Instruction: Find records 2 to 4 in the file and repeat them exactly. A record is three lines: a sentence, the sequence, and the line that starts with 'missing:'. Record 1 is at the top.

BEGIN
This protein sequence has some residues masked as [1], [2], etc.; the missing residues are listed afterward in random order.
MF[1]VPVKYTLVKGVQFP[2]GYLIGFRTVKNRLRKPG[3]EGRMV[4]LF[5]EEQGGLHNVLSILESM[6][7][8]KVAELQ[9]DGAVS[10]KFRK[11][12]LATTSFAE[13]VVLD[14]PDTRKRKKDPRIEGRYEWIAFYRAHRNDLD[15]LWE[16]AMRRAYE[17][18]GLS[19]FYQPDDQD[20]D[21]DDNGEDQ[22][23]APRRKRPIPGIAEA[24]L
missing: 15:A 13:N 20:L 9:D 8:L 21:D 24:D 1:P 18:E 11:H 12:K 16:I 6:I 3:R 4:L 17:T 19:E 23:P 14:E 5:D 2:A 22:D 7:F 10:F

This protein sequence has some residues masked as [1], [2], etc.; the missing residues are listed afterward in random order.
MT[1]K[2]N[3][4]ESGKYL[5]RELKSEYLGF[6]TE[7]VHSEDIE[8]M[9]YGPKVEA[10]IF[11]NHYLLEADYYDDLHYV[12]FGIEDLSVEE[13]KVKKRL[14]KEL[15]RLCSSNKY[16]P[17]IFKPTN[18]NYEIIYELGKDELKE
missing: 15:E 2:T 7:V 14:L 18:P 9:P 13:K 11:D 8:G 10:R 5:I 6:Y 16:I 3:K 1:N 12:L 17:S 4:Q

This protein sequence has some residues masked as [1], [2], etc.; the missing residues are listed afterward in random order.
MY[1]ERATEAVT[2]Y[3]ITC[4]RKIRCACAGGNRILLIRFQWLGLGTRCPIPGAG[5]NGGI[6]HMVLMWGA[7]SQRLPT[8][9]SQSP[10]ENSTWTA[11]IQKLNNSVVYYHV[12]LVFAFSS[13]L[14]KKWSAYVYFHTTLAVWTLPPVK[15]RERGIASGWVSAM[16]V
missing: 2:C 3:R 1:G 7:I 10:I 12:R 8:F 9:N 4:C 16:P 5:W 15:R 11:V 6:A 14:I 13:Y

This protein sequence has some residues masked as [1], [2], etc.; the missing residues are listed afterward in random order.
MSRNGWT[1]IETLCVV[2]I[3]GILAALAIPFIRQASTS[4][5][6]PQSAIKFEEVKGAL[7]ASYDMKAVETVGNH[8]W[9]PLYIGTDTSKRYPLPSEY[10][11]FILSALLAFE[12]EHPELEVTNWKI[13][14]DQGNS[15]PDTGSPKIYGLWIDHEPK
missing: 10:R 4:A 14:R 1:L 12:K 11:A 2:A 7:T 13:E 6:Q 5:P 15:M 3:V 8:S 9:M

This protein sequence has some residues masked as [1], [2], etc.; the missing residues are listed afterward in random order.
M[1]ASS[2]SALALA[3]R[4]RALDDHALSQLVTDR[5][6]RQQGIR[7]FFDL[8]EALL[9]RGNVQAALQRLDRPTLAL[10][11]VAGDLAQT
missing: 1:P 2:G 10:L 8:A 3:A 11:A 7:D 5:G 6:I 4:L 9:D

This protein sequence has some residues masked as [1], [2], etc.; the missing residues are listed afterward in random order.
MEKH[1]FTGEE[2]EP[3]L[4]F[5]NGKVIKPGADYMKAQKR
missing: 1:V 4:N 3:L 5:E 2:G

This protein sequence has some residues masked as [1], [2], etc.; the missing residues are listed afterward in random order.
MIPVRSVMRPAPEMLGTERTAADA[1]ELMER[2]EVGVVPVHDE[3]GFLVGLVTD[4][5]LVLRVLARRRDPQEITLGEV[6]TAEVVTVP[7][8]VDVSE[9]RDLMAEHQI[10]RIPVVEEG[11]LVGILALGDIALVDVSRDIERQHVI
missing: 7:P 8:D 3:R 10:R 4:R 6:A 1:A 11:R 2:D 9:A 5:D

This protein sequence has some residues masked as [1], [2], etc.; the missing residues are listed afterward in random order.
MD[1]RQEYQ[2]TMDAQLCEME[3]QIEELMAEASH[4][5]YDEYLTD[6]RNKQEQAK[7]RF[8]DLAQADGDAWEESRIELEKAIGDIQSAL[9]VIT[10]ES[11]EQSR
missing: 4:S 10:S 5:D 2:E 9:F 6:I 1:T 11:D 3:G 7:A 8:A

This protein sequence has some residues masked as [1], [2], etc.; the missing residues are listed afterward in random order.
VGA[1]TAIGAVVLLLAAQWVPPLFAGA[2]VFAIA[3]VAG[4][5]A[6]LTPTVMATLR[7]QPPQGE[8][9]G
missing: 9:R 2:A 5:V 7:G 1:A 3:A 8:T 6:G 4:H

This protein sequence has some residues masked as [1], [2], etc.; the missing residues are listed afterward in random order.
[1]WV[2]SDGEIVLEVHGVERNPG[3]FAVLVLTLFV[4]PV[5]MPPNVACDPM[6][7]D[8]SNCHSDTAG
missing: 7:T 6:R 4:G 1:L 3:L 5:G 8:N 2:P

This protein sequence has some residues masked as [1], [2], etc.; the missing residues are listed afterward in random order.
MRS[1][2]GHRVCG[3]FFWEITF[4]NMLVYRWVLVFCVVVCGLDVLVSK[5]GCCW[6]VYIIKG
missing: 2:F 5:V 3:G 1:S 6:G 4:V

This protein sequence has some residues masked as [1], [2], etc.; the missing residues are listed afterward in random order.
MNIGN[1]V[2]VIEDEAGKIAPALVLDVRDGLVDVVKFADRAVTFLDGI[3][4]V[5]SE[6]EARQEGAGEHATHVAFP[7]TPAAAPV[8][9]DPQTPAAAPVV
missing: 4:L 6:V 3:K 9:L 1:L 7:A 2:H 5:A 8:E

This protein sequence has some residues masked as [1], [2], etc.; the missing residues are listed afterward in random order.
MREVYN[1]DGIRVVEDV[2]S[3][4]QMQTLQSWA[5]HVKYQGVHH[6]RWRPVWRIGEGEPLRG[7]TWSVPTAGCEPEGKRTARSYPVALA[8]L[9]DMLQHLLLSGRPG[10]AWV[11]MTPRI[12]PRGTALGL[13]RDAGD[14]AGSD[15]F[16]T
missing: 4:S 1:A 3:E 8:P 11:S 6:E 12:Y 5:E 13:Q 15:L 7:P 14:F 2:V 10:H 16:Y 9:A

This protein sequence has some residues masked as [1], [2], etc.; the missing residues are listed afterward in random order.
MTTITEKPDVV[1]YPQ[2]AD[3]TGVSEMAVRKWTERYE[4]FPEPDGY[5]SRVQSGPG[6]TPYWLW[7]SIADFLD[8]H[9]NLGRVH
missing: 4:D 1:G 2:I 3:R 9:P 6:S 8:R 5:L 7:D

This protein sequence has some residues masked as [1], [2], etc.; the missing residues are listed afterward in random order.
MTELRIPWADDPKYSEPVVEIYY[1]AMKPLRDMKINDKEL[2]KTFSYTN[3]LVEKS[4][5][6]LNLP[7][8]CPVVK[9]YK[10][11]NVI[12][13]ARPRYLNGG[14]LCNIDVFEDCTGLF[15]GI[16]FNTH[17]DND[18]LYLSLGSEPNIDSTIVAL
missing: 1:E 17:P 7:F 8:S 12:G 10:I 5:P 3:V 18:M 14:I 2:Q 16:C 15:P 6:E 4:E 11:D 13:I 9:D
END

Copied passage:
This protein sequence has some residues masked as [1], [2], etc.; the missing residues are listed afterward in random order.
MT[1]K[2]N[3][4]ESGKYL[5]RELKSEYLGF[6]TE[7]VHSEDIE[8]M[9]YGPKVEA[10]IF[11]NHYLLEADYYDDLHYV[12]FGIEDLSVEE[13]KVKKRL[14]KEL[15]RLCSSNKY[16]P[17]IFKPTN[18]NYEIIYELGKDELKE
missing: 15:E 2:T 7:V 14:L 18:P 9:P 13:K 11:D 8:G 10:R 5:I 6:Y 16:I 3:K 1:N 12:L 17:S 4:Q

This protein sequence has some residues masked as [1], [2], etc.; the missing residues are listed afterward in random order.
MY[1]ERATEAVT[2]Y[3]ITC[4]RKIRCACAGGNRILLIRFQWLGLGTRCPIPGAG[5]NGGI[6]HMVLMWGA[7]SQRLPT[8][9]SQSP[10]ENSTWTA[11]IQKLNNSVVYYHV[12]LVFAFSS[13]L[14]KKWSAYVYFHTTLAVWTLPPVK[15]RERGIASGWVSAM[16]V
missing: 2:C 3:R 1:G 7:I 10:I 12:R 8:F 9:N 4:C 16:P 5:W 15:R 11:V 6:A 14:I 13:Y

This protein sequence has some residues masked as [1], [2], etc.; the missing residues are listed afterward in random order.
MSRNGWT[1]IETLCVV[2]I[3]GILAALAIPFIRQASTS[4][5][6]PQSAIKFEEVKGAL[7]ASYDMKAVETVGNH[8]W[9]PLYIGTDTSKRYPLPSEY[10][11]FILSALLAFE[12]EHPELEVTNWKI[13][14]DQGNS[15]PDTGSPKIYGLWIDHEPK
missing: 10:R 4:A 14:R 1:L 12:K 11:A 2:A 7:T 13:E 6:Q 5:P 15:M 3:V 8:S 9:M